Samuel Benjamin Barnes
Contributed by: Barry Barnes, on 2008-11-10
|First Name||Samuel Benjamin|
|Year of Birth||1895|
|Year of Death||1916|
|Place of Wartime Residence||Hanwell, Other|
Samuel Benjamin's Story
Samuel Benjamin Barnes - known as Sam and named after his grandfather - was born on 17th June 1895 at Sutton, Surrey. He was the first of two sons and six daughters for Thomas (of Charlwood, Surrey) and Frances (formerly Ellis of Little Horsted, Sussex). Sam's brother, George Frederick, was my father.
I will not return
The family moved to Hanwell, Middlesex, when Sam was 11 and he learned to play the violin. When he was 14 he started work as a house painter for his father who was a builder.
Sam was a thin lad when he was attested for four years into the 1st / 8th Middlesex Regiment Territorial Force at Ealing on 5th October 1914. Throughout his short service Sam held the rank of Private and his Regimental Number was 3638. It is stated on his attestation form he was rejected for Kitchener's Army on eyesight.
After a brief period of training Sam served in Gibraltar from February 1915 for five months. He sailed for five days aboard HT Nessian to Marseilles, France, where he disembarked on 23rd July 1915. His Army papers state he 'Joined Battn in The Field' five days later; he stayed in France with his unit for the next 14 months.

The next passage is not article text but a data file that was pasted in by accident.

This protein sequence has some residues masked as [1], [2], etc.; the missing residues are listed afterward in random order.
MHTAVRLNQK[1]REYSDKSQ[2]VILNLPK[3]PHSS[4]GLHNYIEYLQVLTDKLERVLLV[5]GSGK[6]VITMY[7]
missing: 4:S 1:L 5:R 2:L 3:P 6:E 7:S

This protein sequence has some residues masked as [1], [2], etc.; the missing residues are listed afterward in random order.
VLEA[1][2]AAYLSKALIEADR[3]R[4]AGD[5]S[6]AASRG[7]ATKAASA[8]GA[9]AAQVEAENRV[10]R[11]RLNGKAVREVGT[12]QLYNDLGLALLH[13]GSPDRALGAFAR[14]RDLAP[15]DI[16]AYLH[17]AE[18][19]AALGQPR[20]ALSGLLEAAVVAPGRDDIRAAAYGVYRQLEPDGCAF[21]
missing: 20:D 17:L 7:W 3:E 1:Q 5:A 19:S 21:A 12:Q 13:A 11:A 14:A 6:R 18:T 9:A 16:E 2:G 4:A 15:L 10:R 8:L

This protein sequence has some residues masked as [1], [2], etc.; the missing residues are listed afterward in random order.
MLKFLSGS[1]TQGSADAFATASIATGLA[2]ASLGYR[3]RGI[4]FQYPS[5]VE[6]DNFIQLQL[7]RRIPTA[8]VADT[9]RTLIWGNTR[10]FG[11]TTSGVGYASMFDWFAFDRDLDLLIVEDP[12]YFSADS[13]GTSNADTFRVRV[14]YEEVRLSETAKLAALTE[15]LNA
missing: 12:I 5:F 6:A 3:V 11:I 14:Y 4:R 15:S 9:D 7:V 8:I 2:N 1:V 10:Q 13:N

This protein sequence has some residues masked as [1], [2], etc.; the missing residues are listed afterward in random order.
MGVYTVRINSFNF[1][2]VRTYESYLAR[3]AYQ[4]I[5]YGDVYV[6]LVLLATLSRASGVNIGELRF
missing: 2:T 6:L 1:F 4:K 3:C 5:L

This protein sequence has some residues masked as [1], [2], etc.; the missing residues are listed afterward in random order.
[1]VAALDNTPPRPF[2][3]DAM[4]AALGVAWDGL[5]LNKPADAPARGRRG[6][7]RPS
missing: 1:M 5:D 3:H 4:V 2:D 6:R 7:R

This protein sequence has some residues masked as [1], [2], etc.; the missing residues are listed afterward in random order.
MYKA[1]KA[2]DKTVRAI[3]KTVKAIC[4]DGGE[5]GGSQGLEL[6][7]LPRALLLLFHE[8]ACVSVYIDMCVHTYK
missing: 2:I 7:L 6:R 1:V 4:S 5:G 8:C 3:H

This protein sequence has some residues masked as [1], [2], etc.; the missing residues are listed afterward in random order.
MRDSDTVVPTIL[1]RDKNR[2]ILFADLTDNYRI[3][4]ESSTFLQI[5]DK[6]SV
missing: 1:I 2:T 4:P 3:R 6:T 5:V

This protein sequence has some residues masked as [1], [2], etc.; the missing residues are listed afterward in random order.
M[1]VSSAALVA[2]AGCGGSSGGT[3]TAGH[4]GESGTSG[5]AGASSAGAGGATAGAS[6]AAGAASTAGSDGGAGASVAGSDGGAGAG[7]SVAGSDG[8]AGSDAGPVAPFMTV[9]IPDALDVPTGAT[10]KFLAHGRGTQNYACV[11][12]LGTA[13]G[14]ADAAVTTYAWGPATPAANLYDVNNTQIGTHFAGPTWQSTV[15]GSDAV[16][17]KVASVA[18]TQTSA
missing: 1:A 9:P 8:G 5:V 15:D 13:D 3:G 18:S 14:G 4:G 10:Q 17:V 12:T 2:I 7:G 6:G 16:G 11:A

When Sam left home he remarked to his family that he would not return; sadly, his prophecy was correct. While fighting for his country at The Battle of the Somme, Uncle Sam was killed by a sniper on 15th September 1916. His name is commemorated at The Thiepval Memorial on Pier and Face 12 D and 13 B. (Historical information about The Thiepval Memorial is on the web site for the Commonwealth War Graves Commission.)
His Army papers state he was Ã¢ÂÂkilled in action, that he served for 1 year and 347 days, and he was awarded the Star, British War Medal, and Victory Medal. I do not know what happened to these three legacies of Uncle Sam, whereas I do have copies of receipts his father, Thomas, and his sister, Lily, signed when his Star and Victory Medals were received.
I have the Scroll of Commemoration that was sent to each family who lost their son(s). This Scroll - surely the last official memory to Samuel Benjamin Barnes - was framed by my father. It hung on the wall of the entrance hall in the family home at Hanwell for 60 years until the death of my father when the scroll was passed into my care.
Samuel Benjamin Barnes, my uncle I never knew, so sadly departed life on that fateful 15th day of September 1916. Denied the opportunity to return to England to marry and raise his family, he will forever be remembered with love and respect for his ultimate sacrifice that we can live freely. Lest we forget.